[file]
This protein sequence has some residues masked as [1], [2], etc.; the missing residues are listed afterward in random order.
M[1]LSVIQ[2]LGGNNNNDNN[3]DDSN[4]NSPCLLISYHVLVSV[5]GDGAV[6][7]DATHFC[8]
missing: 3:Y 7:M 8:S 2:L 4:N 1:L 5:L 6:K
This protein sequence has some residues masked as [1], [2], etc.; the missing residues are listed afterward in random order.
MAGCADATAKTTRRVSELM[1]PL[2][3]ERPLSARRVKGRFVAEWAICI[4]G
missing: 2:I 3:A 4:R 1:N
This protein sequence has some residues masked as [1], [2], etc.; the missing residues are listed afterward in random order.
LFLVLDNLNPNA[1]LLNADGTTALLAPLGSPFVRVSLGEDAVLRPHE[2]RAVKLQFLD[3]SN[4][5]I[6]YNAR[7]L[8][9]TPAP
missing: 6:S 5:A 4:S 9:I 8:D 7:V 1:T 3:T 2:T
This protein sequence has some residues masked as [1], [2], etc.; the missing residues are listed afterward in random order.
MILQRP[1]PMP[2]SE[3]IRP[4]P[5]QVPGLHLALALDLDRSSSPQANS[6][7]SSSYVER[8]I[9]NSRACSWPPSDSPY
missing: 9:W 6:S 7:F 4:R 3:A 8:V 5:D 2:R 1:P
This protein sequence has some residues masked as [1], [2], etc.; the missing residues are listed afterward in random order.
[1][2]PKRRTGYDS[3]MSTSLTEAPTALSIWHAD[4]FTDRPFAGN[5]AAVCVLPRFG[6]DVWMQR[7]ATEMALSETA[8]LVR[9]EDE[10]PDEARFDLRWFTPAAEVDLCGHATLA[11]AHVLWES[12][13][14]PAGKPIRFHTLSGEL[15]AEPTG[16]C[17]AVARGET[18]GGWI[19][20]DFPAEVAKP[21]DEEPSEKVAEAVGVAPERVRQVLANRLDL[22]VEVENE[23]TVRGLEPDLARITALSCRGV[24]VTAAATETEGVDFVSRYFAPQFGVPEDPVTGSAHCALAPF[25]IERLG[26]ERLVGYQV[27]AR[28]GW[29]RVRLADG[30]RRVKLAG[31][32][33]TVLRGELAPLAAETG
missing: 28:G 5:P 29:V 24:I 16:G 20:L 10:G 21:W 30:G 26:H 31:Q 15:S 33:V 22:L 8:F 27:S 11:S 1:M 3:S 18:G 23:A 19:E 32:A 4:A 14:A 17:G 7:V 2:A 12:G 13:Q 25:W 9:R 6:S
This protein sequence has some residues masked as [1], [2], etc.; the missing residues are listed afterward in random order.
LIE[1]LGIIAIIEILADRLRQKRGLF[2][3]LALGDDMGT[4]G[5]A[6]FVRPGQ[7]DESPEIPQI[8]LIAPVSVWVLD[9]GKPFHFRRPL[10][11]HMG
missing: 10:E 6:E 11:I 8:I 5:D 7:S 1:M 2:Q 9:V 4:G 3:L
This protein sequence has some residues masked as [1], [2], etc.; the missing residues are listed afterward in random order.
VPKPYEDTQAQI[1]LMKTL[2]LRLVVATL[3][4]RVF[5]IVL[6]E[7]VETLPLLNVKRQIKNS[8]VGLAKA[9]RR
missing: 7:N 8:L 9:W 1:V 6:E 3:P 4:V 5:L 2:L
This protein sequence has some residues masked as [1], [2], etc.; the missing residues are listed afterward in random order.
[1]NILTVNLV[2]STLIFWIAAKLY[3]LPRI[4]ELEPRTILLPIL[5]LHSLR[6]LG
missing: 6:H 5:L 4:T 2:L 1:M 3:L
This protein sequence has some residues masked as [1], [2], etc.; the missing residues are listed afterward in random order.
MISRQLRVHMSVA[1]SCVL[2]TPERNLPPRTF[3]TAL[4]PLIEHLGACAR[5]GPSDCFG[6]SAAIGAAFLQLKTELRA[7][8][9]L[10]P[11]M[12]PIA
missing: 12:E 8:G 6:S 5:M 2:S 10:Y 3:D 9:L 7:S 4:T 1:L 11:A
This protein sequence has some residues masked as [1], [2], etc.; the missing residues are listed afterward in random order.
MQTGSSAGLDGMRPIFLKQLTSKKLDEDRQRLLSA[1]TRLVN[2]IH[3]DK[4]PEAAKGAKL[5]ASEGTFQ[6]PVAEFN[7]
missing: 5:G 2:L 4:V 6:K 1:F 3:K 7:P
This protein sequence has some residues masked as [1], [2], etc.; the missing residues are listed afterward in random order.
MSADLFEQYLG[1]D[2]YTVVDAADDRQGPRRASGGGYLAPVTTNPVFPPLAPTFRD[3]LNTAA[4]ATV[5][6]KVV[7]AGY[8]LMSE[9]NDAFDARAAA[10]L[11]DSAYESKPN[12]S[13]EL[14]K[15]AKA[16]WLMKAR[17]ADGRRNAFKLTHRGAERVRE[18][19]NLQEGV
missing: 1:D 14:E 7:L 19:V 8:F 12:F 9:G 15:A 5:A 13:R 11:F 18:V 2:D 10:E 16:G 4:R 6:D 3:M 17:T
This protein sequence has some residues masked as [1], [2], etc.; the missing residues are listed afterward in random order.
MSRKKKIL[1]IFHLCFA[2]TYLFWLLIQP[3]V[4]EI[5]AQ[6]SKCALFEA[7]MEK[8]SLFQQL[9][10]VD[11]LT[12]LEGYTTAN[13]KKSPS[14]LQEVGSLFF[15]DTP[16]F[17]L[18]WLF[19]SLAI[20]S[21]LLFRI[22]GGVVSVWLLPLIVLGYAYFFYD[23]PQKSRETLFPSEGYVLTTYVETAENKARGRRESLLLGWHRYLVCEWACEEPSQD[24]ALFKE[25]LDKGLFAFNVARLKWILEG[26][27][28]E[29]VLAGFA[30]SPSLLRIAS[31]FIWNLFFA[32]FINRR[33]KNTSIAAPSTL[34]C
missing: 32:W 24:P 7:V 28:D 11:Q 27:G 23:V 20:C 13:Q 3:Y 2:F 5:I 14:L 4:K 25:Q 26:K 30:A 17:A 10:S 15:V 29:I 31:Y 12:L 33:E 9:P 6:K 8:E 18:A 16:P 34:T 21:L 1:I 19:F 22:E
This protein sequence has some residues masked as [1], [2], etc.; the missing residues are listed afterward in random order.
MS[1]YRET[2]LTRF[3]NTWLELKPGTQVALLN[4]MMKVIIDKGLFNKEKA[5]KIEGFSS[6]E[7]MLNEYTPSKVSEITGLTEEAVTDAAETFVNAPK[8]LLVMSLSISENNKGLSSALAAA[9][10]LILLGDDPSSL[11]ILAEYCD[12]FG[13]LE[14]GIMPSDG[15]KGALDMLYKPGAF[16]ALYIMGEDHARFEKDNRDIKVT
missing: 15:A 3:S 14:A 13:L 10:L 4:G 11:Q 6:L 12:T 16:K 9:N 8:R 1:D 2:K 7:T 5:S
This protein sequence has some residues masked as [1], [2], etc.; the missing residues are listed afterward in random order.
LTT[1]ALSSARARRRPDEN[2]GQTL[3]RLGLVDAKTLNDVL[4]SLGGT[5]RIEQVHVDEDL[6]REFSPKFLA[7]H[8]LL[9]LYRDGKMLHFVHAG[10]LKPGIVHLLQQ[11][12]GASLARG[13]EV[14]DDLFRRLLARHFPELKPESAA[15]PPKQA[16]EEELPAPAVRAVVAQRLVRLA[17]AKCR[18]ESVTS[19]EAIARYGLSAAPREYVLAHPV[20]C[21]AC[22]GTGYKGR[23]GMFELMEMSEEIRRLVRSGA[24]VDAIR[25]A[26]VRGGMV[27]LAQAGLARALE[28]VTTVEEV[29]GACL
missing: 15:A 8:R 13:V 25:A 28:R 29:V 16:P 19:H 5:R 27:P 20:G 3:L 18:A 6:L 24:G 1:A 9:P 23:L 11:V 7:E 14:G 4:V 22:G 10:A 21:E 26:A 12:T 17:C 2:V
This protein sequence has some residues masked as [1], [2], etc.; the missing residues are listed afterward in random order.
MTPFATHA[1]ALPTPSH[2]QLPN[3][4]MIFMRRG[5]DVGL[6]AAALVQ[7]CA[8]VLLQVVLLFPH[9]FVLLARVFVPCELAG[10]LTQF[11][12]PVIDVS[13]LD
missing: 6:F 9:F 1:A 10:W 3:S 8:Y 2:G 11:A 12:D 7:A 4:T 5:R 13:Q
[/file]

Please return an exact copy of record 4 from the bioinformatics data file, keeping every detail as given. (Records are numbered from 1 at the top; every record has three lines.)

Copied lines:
This protein sequence has some residues masked as [1], [2], etc.; the missing residues are listed afterward in random order.
MILQRP[1]PMP[2]SE[3]IRP[4]P[5]QVPGLHLALALDLDRSSSPQANS[6][7]SSSYVER[8]I[9]NSRACSWPPSDSPY
missing: 9:W 6:S 7:F 4:R 3:A 8:V 5:D 2:R 1:P